The objective of this study was to study the clinical outcomes of single frozen-thawed blastocyst transfer cycles according to the hatching status of frozen-thawed blastocysts.

Methods

1. Patients, stimulation and embryo culture

A total of 412 cycles of single frozen-thawed transfer cycles performed at the Maria Fertility Hospital from January 2011 to December 2014 were retrospectively analyzed. Female age, causes of infertility, and the number of prior pregnancies were assessed. The causes of infertility before frozen-thawed blastocyst transfer included female factors, male factors, combined factors, and unexplained infertility. Gonadotropin-releasing hormone (GnRH) agonist long protocol or GnRH antagonist protocol was used in fresh cycles. In the GnRH agonist long protocol, patients were down-regulated using GnRH agonist (Superfact, Sanofi-Aventis, Frankfurt, Germany) and stimulation with recombinant follicle stimulating hormone (Gonal F, Merck Serono, Darmstadt, Germany) was started on the third day of menstruation. In GnRH antagonist protocol, ovarian stimulation was started on the third day of menstruation. GnRH antagonist was administered when the leading follicular size is 14 mm or more. When two or more follicles reached 18 mm in diameter, a dose of 10,000 IU human chorionic gonadotropin (hCG; Ovidrel, Merck Serono) was administered in both protocols.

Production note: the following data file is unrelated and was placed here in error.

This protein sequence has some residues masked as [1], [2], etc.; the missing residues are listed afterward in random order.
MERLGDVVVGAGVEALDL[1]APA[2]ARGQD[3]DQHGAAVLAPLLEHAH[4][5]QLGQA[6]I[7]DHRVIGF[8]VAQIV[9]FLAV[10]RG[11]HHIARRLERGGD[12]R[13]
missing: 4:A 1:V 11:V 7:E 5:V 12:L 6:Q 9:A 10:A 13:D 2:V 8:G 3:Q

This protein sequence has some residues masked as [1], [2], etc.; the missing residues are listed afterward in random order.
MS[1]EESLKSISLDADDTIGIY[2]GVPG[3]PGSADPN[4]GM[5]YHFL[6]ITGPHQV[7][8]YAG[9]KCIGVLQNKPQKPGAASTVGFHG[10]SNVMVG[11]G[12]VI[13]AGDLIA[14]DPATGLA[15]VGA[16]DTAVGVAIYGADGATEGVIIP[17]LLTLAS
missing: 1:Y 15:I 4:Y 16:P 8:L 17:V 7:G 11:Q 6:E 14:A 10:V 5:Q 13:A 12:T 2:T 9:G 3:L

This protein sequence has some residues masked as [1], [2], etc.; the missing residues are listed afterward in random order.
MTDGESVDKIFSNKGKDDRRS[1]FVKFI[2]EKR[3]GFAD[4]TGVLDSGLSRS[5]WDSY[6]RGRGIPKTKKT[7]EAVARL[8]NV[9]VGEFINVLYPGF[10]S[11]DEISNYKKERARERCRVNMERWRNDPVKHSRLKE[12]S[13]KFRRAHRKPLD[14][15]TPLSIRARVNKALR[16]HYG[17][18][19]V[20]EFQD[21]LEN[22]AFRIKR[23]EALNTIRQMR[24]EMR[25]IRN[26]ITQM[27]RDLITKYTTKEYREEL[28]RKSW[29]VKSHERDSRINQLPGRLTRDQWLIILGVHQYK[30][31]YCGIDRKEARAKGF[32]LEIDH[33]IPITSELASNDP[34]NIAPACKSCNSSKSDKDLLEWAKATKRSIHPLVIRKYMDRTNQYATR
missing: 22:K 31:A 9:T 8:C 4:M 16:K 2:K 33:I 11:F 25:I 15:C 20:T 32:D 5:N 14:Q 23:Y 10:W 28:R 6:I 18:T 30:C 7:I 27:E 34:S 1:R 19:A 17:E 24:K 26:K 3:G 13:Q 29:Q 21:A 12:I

Oocyte retrieval was performed 36 hours after hCG injection. Fertilization was assessed 15 to 18 hours after insemination based on the presence of two pronuclei. The zygotes were washed and cultured in groups of less than 5 in a 50 µL micro-droplet (Sydney IVF Cleavage Medium-CM, COOK, Brisbane, Australia) for 48 hours, and the embryos were subsequently selected for transfer. Some surplus embryos were cultured in a 50 µL micro-droplet (Sydney IVF Blastocyst Medium-BM, COOK) for blastocyst development, and the others were cryopreserved or discarded. All culturing of the embryos was performed in a CO2:O2:N2 (6%:5%:89%) environment.

2. Pre-freezing blastocyst morphology